I am sitting at my desk, staring up at a huge metaphorical pile of paper. The next draft of Tragédie.
I returned to my office after a few weeks away to find this, hurriedly scribbled in my own handwriting:
I do not transgress. I transcend.
I’ve been writing in the voice of Julie d’Aubigny for so long, it seems she is now leaving notes for me.
I’ve read everything from detailed architectural plans of 17th century theatres to historical analyses of cross-dressing in literature to academic arguments about the Baroque.
Today I read another yet article* which suddenly made a whole lot of things abundantly clear. I love how that happens.
I’m torn between recording the process and theory, and focusing on the fiction.
But I will go tackle the redraft.
This is how I want it to be:
- An entertaining romp
- A heartbreaking tragedy
- A riff on celebrity, on gender, on queer, on redemption
- A picaresque, a song, an elegy, an aria
- Theatre on the page. Or possibly cinema.
- A rakish hat, a swirling cloak, a flashing blade.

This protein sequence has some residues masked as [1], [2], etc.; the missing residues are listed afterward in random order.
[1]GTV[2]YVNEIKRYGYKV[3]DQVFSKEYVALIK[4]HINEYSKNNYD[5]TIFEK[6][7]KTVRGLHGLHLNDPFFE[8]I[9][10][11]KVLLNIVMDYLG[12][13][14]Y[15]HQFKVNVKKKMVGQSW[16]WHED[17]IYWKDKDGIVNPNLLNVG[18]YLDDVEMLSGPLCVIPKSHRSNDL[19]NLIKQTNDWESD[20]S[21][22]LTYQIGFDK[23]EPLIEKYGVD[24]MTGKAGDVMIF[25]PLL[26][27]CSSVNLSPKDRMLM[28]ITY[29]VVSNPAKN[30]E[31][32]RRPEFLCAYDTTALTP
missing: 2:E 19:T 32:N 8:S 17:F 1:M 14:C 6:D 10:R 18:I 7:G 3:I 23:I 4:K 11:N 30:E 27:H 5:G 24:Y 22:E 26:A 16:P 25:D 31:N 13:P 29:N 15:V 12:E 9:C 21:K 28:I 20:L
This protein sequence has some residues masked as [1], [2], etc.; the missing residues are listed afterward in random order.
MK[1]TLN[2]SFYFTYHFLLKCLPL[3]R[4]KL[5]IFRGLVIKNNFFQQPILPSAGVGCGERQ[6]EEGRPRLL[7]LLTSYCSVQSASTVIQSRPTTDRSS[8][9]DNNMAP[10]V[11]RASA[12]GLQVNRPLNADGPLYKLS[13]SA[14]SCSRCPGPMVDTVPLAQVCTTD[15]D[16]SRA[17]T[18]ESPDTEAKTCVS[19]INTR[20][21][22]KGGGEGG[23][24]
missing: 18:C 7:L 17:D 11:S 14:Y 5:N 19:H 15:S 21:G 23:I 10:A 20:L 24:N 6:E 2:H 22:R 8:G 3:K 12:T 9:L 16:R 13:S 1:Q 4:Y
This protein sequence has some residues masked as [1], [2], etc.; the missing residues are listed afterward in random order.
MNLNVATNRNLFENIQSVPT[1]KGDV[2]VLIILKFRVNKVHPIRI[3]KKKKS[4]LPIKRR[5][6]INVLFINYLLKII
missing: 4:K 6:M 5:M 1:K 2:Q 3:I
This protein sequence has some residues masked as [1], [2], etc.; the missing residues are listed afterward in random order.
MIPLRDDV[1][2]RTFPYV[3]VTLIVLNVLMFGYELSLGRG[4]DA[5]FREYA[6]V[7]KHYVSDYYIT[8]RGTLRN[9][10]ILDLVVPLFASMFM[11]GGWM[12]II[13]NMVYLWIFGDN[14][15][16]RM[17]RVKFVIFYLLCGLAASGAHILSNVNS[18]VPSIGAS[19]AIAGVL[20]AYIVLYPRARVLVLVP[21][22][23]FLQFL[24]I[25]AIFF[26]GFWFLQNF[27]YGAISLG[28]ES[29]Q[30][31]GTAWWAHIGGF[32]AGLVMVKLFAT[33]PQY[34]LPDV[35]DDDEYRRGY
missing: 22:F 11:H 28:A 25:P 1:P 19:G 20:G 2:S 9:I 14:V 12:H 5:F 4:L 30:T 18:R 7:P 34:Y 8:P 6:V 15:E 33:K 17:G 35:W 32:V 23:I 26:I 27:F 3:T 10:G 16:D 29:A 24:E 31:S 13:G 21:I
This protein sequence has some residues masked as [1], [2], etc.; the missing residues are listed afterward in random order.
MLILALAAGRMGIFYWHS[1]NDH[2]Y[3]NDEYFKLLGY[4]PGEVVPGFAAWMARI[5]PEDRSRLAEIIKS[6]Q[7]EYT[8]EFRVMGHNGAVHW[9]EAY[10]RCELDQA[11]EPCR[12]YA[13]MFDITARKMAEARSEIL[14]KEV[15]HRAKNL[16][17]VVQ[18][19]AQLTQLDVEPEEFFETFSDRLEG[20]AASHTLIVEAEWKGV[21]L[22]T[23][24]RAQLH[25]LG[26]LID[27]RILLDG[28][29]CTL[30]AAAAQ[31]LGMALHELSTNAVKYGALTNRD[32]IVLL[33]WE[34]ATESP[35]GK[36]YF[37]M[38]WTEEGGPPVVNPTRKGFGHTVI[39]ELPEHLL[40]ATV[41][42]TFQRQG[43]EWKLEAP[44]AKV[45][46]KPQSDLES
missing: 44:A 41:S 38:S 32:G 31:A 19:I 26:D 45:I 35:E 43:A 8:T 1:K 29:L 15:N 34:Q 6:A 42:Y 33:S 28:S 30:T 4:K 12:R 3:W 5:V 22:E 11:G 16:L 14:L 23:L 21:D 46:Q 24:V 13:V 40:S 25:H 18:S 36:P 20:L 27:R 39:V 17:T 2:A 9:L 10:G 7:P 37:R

Most of all, I want people to know about the real Mademoiselle de Maupin, even if she is viewed through lenses of my making.
Yes. There’s lots going on there. But I want you to be able to read it without knowing all the theory behind it, want it to fly on invisible strings. I want it to burst out of its formal structure and out of its historical context. I want you to laugh and wonder and pity her. I want it to be a ripping yarn.
I want it to be worthy of her.
[Rolls up sleeves.]
Best get to it, then.
* ‘Crossing Borders with Mademoiselle de Richelieu: Fiction, Gender, and the Problem of Authenticity’, Carolyn Woodward, Eighteenth Century Fiction, Volume 16, Issue 4, McMaster University, 2004.